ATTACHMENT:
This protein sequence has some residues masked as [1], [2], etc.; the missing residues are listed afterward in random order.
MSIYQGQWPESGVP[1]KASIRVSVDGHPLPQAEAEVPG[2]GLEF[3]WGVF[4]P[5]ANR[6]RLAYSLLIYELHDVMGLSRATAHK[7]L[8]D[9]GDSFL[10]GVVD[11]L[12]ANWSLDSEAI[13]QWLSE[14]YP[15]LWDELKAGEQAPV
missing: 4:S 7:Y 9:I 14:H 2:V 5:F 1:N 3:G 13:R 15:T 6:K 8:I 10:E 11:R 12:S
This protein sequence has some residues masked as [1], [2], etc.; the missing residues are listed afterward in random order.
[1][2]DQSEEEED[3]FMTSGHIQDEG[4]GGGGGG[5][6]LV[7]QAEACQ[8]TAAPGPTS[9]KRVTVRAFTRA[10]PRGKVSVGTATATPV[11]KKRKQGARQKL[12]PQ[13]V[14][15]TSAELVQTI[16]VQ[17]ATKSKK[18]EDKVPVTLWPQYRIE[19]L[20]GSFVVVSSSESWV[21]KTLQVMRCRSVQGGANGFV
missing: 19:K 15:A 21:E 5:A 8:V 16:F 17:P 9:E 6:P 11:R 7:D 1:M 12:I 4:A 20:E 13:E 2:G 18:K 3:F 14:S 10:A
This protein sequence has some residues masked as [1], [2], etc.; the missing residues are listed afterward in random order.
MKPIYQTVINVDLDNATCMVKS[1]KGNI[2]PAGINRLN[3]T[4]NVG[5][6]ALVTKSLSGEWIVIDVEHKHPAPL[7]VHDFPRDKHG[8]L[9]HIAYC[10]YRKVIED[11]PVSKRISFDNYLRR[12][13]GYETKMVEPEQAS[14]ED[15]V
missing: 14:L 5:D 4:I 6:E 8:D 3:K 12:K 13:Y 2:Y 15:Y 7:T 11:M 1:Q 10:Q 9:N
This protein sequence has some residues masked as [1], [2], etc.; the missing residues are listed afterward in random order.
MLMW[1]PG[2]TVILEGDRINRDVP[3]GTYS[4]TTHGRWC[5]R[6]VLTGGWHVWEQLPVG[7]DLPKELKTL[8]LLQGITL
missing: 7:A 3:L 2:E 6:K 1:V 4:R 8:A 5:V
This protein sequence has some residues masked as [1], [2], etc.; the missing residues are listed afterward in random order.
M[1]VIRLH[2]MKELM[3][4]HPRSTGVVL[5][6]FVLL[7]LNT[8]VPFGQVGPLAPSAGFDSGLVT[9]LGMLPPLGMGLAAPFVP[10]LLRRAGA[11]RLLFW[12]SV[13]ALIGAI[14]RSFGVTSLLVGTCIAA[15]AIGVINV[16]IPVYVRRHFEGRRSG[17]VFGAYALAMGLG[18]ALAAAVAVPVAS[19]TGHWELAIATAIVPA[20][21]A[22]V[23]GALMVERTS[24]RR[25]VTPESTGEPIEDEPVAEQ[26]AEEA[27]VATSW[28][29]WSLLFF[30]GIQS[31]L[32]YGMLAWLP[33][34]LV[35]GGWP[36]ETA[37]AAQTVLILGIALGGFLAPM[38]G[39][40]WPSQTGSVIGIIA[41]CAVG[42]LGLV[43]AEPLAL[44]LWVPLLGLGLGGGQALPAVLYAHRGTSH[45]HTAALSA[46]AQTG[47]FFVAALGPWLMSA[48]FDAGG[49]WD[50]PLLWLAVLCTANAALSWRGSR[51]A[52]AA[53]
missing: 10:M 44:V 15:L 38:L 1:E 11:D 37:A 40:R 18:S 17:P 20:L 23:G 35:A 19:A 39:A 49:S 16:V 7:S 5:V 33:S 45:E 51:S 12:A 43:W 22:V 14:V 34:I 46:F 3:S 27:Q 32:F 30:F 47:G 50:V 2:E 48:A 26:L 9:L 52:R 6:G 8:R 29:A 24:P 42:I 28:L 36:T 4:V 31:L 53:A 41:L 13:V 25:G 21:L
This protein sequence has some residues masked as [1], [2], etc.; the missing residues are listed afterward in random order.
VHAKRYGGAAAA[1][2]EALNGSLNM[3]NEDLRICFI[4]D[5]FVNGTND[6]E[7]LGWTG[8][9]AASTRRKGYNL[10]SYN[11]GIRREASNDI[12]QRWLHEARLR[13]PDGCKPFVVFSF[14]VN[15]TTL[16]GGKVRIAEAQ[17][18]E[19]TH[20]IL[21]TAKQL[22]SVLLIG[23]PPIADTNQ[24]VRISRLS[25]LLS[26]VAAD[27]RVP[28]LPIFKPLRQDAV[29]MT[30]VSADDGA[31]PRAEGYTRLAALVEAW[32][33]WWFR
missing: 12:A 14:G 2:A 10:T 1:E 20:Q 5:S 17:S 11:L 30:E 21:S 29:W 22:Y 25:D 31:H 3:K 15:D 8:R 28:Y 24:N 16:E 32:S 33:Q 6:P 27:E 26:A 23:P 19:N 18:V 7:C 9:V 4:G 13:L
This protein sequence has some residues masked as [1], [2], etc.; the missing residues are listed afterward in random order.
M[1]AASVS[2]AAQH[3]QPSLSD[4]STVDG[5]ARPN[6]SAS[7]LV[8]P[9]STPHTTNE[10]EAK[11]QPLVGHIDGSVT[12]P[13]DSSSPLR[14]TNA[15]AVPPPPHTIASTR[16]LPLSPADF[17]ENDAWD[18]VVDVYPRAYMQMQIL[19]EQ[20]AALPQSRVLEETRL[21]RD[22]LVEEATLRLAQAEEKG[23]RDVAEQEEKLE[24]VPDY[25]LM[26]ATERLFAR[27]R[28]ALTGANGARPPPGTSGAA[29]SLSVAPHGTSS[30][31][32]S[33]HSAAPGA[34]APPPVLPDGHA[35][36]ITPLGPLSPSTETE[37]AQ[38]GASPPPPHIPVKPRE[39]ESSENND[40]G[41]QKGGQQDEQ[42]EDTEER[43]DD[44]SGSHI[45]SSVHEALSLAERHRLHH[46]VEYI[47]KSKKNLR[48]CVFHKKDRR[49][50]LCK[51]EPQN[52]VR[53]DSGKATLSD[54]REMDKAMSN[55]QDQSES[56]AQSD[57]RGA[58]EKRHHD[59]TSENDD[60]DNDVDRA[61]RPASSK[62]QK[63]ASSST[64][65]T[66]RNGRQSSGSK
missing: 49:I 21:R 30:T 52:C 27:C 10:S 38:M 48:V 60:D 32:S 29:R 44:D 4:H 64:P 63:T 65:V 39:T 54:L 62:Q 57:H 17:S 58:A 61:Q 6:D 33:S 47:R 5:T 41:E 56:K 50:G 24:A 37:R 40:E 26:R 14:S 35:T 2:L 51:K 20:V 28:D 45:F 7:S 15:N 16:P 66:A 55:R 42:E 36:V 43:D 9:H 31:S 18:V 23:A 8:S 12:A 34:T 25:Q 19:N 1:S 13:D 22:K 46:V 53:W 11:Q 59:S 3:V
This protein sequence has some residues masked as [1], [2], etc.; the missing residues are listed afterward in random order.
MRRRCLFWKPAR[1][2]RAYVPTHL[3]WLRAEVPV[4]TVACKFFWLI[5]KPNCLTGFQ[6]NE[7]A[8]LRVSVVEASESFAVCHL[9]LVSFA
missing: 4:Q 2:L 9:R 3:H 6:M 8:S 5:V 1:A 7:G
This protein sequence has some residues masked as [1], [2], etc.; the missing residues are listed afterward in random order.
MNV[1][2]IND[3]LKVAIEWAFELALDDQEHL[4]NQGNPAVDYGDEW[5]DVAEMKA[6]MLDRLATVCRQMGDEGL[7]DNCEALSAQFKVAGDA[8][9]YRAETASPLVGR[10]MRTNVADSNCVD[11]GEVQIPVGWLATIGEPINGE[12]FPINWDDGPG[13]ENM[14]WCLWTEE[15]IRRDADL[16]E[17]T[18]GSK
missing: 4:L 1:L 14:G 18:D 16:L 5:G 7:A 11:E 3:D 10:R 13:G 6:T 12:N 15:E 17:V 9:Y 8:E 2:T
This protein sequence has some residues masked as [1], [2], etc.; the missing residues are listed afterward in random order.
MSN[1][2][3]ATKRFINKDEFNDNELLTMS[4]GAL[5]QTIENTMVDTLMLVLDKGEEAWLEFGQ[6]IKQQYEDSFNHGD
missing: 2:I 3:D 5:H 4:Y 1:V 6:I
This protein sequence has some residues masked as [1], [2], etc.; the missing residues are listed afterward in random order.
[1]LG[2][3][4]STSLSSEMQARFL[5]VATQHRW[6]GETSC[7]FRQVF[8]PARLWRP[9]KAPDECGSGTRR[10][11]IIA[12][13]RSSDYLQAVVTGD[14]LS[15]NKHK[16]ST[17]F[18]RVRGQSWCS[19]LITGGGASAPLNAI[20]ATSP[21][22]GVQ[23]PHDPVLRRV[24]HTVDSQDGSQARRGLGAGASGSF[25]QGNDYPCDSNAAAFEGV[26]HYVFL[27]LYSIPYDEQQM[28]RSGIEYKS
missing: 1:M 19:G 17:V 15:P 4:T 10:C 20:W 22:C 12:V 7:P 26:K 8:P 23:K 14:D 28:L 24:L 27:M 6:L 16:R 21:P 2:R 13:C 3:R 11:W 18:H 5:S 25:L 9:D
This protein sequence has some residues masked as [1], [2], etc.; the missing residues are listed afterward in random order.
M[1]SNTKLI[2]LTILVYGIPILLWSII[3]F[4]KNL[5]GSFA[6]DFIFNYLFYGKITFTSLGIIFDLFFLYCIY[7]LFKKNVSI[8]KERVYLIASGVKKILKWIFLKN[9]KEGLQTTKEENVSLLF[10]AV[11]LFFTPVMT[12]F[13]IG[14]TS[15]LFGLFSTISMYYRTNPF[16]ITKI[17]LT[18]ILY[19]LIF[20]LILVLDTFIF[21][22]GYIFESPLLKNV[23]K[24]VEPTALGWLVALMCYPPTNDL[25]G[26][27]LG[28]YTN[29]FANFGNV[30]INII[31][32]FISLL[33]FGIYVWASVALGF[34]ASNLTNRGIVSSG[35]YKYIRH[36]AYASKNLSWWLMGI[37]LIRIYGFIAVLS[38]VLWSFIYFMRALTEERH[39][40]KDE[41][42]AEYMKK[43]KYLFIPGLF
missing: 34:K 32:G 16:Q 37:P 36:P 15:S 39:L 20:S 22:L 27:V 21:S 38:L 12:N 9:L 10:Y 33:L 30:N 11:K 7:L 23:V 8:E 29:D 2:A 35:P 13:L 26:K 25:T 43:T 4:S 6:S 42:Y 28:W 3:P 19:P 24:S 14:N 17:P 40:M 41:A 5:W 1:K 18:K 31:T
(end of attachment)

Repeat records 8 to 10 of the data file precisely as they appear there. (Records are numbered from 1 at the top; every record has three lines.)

This protein sequence has some residues masked as [1], [2], etc.; the missing residues are listed afterward in random order.
MRRRCLFWKPAR[1][2]RAYVPTHL[3]WLRAEVPV[4]TVACKFFWLI[5]KPNCLTGFQ[6]NE[7]A[8]LRVSVVEASESFAVCHL[9]LVSFA
missing: 4:Q 2:L 9:R 3:H 6:M 8:S 5:V 1:A 7:G
This protein sequence has some residues masked as [1], [2], etc.; the missing residues are listed afterward in random order.
MNV[1][2]IND[3]LKVAIEWAFELALDDQEHL[4]NQGNPAVDYGDEW[5]DVAEMKA[6]MLDRLATVCRQMGDEGL[7]DNCEALSAQFKVAGDA[8][9]YRAETASPLVGR[10]MRTNVADSNCVD[11]GEVQIPVGWLATIGEPINGE[12]FPINWDDGPG[13]ENM[14]WCLWTEE[15]IRRDADL[16]E[17]T[18]GSK
missing: 4:L 1:L 14:G 18:D 16:L 5:G 7:A 11:E 3:D 10:R 13:G 6:T 12:N 15:E 17:V 9:Y 8:E 2:T
This protein sequence has some residues masked as [1], [2], etc.; the missing residues are listed afterward in random order.
MSN[1][2][3]ATKRFINKDEFNDNELLTMS[4]GAL[5]QTIENTMVDTLMLVLDKGEEAWLEFGQ[6]IKQQYEDSFNHGD
missing: 2:I 3:D 5:H 4:Y 1:V 6:I